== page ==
(The Center Square) – With the promise of no vaccine mandate and lower property taxes, Indiana officials are trying to lure jilted police officers from Illinois.
Chicago Mayor Lori Lightfoot announced a vaccine mandate for police in August. They must show their vaccination status or take the option of testing on their own time and dime. If they don’t, they can be placed on “no pay” status.
Indiana Republican Sen. Mike Braun tweeted that his office is ready to help connect police officers to an Indiana department that is hiring now.
“If you are in a place that has to put up with a heavy-handed government that’s free and easy with mandates and its either our way or the highway, I think there will be consequences, people will make decisions that maybe change where they live,” Braun said.
Indiana State Police Sgt. Glen Fifield also took to Twitter to encourage Chicago police officers to apply to join his agency.
“This presented an opportunity just because of what is going on over there, and if there are officers that are not getting paid, we pay our officers so if you are looking to stay in law enforcement, this is an option for you,” Fifield said.
A spokesman for an Indiana police union said at least 39 police agencies are hiring. Earlier this year, Indiana’s General Assembly passed a law banning state and local governments from issuing or requiring a vaccine passport for COVID-19.
FOP president John Catanzara said last week that there might be a “lot less officers on the street” in the city of Chicago enforces its COVID policies.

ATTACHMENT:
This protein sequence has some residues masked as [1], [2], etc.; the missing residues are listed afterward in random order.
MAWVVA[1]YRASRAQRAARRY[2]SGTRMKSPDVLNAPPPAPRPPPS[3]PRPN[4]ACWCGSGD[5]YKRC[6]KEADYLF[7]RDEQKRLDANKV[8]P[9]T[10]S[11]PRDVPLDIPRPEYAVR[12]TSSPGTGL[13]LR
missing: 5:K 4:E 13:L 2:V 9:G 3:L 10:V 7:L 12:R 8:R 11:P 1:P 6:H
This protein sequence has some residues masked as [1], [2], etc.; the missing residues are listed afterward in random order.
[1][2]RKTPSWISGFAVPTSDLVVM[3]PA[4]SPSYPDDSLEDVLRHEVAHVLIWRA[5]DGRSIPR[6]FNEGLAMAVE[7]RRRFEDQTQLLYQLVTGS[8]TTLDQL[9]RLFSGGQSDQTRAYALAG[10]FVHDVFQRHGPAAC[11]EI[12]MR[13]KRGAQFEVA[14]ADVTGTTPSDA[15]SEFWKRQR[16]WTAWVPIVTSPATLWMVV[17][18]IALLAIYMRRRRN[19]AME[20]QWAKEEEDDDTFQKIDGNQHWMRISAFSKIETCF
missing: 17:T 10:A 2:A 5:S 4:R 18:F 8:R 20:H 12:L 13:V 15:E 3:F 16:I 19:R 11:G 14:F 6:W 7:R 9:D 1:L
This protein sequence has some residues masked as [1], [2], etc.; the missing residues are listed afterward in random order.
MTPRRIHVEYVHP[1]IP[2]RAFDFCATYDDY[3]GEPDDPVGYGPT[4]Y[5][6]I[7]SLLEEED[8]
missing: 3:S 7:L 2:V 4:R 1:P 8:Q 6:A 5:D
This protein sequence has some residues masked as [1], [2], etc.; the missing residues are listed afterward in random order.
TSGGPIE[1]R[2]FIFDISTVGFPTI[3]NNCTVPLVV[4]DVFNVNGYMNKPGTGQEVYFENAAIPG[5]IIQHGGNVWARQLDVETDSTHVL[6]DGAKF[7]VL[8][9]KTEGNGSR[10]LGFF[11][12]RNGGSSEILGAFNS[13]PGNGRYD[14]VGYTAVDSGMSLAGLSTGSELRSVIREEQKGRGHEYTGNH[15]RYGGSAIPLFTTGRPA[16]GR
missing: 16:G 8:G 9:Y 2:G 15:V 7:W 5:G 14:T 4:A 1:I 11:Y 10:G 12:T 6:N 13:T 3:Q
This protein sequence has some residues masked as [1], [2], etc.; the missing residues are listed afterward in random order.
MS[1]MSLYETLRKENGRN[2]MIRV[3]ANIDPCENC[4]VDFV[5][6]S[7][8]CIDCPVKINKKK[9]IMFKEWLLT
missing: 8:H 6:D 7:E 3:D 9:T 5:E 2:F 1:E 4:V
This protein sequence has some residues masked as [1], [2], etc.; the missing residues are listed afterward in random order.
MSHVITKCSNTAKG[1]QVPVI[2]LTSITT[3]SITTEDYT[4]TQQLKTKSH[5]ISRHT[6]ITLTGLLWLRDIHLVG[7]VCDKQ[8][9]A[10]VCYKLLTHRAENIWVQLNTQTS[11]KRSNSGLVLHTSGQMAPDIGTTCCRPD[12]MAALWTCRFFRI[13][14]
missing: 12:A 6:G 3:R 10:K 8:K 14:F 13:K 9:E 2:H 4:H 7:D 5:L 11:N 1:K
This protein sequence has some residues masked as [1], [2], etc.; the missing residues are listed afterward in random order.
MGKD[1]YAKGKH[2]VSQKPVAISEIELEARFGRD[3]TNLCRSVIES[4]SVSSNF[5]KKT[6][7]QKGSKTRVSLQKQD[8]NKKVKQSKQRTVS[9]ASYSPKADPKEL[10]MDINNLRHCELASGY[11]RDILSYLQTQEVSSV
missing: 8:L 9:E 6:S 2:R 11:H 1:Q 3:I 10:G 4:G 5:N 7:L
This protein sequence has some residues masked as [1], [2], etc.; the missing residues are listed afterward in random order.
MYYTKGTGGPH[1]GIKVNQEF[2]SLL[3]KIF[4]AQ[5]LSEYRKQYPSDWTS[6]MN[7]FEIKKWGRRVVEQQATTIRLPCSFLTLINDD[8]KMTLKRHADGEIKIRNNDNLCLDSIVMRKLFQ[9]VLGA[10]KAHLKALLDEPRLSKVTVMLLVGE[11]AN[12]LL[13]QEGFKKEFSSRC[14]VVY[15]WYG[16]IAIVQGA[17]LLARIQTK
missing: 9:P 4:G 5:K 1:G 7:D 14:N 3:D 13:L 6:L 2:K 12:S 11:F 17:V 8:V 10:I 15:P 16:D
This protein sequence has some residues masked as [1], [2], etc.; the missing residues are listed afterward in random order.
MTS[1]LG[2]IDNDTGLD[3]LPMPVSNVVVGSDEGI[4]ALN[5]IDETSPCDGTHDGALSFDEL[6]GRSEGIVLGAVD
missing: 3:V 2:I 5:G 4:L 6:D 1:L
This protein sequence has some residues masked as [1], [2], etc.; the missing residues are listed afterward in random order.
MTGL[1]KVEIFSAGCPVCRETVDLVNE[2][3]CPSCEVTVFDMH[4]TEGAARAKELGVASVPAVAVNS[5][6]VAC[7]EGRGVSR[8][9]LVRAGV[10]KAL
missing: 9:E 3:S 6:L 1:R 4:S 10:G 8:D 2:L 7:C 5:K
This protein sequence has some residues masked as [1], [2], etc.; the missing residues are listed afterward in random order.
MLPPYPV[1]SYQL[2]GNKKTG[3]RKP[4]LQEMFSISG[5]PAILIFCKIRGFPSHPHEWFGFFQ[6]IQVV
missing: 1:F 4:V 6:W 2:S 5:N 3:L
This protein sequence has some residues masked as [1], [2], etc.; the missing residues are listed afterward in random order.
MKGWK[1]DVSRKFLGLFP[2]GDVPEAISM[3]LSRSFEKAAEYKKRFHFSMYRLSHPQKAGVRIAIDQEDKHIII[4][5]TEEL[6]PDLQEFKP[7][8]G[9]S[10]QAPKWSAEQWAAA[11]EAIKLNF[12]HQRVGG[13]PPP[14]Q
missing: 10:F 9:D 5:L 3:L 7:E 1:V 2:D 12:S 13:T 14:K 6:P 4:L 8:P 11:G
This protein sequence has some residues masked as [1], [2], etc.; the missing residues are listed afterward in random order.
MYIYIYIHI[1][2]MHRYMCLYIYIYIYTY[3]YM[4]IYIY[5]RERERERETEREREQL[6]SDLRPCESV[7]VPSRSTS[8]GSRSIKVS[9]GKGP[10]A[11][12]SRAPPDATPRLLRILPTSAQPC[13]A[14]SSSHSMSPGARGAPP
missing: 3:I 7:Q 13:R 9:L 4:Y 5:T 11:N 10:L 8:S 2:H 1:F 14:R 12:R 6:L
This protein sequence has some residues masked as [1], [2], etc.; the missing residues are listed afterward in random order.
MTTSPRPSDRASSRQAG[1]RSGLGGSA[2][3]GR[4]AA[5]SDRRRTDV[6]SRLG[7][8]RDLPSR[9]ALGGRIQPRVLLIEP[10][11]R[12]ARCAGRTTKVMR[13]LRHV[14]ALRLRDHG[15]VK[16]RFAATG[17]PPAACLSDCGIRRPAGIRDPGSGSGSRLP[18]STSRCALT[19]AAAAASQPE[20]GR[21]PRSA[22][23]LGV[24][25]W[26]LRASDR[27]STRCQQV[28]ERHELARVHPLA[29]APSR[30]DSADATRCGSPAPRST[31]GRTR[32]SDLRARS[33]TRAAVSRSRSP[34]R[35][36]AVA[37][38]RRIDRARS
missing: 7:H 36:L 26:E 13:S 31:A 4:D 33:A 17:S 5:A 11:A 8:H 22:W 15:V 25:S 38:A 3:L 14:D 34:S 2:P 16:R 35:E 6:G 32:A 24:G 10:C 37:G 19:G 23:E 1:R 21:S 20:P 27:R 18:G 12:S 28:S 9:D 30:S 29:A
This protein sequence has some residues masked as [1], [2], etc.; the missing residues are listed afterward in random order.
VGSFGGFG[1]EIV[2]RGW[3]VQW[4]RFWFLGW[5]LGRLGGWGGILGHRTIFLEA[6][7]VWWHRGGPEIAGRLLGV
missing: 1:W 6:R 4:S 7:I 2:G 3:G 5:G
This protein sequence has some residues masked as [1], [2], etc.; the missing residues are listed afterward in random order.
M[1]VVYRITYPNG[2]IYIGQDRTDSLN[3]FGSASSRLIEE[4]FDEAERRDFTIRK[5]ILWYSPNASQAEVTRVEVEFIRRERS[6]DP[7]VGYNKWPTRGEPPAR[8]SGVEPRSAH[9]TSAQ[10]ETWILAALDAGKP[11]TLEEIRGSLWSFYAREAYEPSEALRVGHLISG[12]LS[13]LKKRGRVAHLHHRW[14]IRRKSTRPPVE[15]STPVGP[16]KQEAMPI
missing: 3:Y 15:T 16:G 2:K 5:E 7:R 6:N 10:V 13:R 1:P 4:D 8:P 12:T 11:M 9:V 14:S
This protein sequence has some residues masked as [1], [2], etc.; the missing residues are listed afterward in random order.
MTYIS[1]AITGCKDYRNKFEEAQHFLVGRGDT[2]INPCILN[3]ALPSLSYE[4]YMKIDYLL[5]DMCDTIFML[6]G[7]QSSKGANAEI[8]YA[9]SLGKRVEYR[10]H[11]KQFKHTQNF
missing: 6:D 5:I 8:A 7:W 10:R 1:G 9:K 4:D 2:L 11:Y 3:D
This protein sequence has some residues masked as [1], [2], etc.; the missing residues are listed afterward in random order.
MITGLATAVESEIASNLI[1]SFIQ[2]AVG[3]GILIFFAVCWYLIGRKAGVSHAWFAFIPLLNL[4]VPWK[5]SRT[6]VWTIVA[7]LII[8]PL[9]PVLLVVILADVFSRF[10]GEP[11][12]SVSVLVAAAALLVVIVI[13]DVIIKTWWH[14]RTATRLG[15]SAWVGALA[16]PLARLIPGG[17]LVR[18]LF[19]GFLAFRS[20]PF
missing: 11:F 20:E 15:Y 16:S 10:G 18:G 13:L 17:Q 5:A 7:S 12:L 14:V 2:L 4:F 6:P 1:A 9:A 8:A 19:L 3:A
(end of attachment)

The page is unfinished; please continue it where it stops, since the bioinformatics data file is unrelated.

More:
Several suburban counties surrounding Chicago said their police departments will not help police the city should officers be taken off the job over the mandate issue.
“I will not send my personnel to Chicago unless an officer is under direct duress because I cannot support this slanted agenda,” Hain said in a statement posted on the department’s Facebook page.
If Illinois police officers flee to Indiana, the average cost to train a replacement is $6,700 in Illinois, according to Policeapp.com. The tuition for police recruits is reimbursed by the Illinois Law Enforcement Training and Standards Board. The money comes from the Illinois Traffic Surcharge Fund.
A group of Republican lawmakers has introduced legislative proposals called “Fund the Police Act,” a response to advocates who call for defunding the police after the killing of George Floyd last summer. The package calls for $100 million in funding for police training, overtime and retention incentives. They hope to take up the measures this week during the veto session.